How to Move Forward When You’re an Internal Candidate, But Someone Else Gets Picked.

August 25, 2016

By Ellen H. Badger, Editor

We’re kicking off the new academic year with this Advice From the Field column by Deborah L. Pierce, PhD, associate consultant at Ruffalo Noel Levitz, who offers helpful strategies for managing the potential downside of being an internal candidate.

Q. I was an internal candidate for a position in my current office that would have meant a promotion, but an external candidate got the job. I’m really disappointed. Are there options other than looking elsewhere? What’s the best way for me to manage this setback?

A. Deb Pierce

You are not alone; this has happened to me and will happen to most of us at some point in our careers. I understand why this feels like a setback: you committed to that search and didn’t succeed, which doesn’t feel very good. Here are some steps I took to deal with similar situations.

Have a pity party for one day! Acknowledge how you feel so that you can move forward. This can be enormously liberating, so indulge yourself – briefly! More than a day or two is too long. Recognize you still have an important job to do for our wonderful students. And the way you respond to this new hire will speak volumes to your students and coworkers about the kind of employee and colleague you really are. The most important step in facing your challenge is to demonstrate exceptional emotional intelligence*. The new hire probably knows that you were also a candidate, so he or she might feel awkward too. Try to imagine how you would feel in that person’s place. That’s empathy, and it’s hard to do, but it changes your perspective significantly.

Become useful to the new hire by sharing your networks and resources, and be sure the new person feels welcome. Make the first move. Start building a productive working relationship through frequent meetings and interactions.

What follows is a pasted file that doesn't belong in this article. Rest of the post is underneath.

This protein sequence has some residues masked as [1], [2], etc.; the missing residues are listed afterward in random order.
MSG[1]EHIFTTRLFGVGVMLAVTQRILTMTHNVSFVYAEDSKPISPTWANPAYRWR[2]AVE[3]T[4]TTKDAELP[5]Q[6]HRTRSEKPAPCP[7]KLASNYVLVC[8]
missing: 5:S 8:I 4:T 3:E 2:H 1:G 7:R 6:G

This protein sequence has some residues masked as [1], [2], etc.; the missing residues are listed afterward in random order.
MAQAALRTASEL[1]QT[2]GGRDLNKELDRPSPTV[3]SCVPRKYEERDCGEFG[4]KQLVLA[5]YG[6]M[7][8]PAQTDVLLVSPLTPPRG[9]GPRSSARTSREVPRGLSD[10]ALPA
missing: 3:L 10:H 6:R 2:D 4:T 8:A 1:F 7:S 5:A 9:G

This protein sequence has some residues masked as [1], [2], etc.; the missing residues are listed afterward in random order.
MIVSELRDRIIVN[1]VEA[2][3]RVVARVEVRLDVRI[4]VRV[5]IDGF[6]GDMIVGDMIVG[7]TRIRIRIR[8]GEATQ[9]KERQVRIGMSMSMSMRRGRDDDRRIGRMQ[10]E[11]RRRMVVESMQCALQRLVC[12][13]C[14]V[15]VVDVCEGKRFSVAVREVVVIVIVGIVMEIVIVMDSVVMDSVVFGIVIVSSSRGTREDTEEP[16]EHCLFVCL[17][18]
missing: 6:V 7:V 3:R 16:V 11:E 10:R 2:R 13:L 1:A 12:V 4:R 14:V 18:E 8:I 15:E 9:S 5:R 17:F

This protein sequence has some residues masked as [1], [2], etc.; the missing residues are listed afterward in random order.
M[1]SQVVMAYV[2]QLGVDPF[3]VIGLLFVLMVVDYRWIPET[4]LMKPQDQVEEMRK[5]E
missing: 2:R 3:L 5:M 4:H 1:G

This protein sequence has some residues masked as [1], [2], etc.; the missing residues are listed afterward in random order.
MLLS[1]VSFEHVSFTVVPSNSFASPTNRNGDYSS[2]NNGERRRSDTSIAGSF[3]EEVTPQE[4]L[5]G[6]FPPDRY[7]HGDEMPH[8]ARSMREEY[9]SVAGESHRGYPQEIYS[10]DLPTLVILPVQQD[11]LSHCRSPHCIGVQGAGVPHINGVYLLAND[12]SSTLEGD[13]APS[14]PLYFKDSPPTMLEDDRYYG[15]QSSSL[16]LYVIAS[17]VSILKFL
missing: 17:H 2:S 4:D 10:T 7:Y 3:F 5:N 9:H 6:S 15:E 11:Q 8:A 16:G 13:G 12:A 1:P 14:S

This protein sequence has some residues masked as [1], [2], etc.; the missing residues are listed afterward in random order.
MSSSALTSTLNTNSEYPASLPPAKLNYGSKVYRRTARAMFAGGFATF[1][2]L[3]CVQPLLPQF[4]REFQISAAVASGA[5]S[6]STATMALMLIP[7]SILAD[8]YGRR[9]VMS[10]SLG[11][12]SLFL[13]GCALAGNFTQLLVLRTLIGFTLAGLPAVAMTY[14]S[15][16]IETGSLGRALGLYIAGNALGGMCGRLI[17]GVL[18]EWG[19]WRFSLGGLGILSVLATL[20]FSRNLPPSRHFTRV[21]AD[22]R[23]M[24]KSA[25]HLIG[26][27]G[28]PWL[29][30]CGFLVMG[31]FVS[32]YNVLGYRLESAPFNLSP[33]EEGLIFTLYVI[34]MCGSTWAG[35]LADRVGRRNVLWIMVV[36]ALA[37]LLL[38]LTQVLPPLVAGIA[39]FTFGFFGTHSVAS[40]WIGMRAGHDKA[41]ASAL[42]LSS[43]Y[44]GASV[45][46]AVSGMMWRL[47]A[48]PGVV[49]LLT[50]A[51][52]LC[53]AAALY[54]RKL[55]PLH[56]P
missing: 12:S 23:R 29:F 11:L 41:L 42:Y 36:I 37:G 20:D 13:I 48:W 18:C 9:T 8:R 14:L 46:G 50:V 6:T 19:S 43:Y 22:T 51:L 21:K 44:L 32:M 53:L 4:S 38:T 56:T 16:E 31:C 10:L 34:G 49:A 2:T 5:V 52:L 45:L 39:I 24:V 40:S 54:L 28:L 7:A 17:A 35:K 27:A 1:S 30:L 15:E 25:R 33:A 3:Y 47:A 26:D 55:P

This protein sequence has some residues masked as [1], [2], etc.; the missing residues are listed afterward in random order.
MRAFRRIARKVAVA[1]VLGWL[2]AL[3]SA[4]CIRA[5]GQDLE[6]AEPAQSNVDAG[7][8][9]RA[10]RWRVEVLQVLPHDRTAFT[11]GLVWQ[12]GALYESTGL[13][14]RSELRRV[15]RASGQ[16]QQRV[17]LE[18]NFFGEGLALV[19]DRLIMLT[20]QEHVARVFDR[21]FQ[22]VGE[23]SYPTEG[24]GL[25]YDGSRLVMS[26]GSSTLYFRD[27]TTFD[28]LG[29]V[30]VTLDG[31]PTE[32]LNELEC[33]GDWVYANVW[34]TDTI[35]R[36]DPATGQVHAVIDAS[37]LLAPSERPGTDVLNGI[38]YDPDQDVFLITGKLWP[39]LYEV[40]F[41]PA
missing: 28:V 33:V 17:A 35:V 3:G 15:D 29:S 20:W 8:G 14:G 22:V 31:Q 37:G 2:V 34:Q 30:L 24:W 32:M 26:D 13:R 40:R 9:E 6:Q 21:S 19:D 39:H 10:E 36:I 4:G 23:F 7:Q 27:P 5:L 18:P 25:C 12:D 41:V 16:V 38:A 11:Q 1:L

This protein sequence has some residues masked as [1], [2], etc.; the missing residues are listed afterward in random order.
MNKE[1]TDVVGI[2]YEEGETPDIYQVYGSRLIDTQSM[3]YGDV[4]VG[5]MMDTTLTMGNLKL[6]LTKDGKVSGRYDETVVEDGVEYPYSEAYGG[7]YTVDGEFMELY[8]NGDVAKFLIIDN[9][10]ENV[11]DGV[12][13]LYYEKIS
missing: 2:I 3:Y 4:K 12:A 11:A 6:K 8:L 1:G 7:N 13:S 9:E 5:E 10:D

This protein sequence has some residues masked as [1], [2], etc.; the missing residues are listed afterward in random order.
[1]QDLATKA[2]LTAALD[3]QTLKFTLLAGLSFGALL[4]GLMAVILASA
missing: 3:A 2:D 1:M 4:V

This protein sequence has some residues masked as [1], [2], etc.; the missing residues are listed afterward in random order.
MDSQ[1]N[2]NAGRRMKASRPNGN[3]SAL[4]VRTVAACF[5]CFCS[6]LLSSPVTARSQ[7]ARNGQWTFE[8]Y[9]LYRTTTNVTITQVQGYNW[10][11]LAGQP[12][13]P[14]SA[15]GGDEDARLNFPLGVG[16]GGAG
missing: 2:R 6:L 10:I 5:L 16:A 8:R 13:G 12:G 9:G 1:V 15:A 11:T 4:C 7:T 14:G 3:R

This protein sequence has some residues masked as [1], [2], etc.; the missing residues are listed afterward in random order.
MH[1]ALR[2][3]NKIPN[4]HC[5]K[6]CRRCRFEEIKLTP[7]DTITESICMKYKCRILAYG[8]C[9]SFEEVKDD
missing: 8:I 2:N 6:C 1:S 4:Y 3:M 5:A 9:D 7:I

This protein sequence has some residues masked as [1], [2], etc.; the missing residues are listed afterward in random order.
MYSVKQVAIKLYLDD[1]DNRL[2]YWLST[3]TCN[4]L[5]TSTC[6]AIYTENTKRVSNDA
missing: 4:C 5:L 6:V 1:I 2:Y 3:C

Communicate openly and honestly, so you cannot legitimately be accused of undermining the new hire. Always let that person know what you’re doing and how it will help him or her. In any case, communicating more than you think you need to will almost always enhance your reputation as a dependable team member.

Continue your own professional development; a new leadership role within NAFSA might be just the thing as you seek to deal productively with this challenge.

Make sure you are ready to step in if the new person happens to find another position. This person has already moved at least once, and might be someone who often seeks greener pastures. One way or another, I guarantee you that things will eventually change; nothing in higher education stays the same for very long these days.

Keep looking for other opportunities, on or off campus. Be open to everything! But if international education is truly your mission in life, make an affirmative choice to stay in your current job, and follow through with positive contributions.

Recognize what you can change or control and what you cannot. The things you can control in your career include your own attitude, your own behaviors, and your own development as a professional. Focus on those!

So, do not deny how you feel. Instead, continue to contribute to your office; continue your professional development through NAFSA; and be open for new opportunities. Then you’ll be ready when something great comes along – and it will.

Have a question? It may appear in a future column! Submit your questions to jr@nafsa.org

*Learn more about emotional intelligence from these authors: Daniel Goleman; Travis Bradberry; and Robert and Carolyn Turknett.


"Advice from the Field" is a bi-monthly online column that offers trusted career and professional development advice for international educators at all levels. The column is a joint initiative of NAFSA’s Phase II Member Interest Group (MIG) and the NAFSA Career Center, and is edited by Ellen Badger, past-coordinator of the Phase II MIG. For additional career resources, visit www.nafsa.org/careercenter.


SHARE THIS POST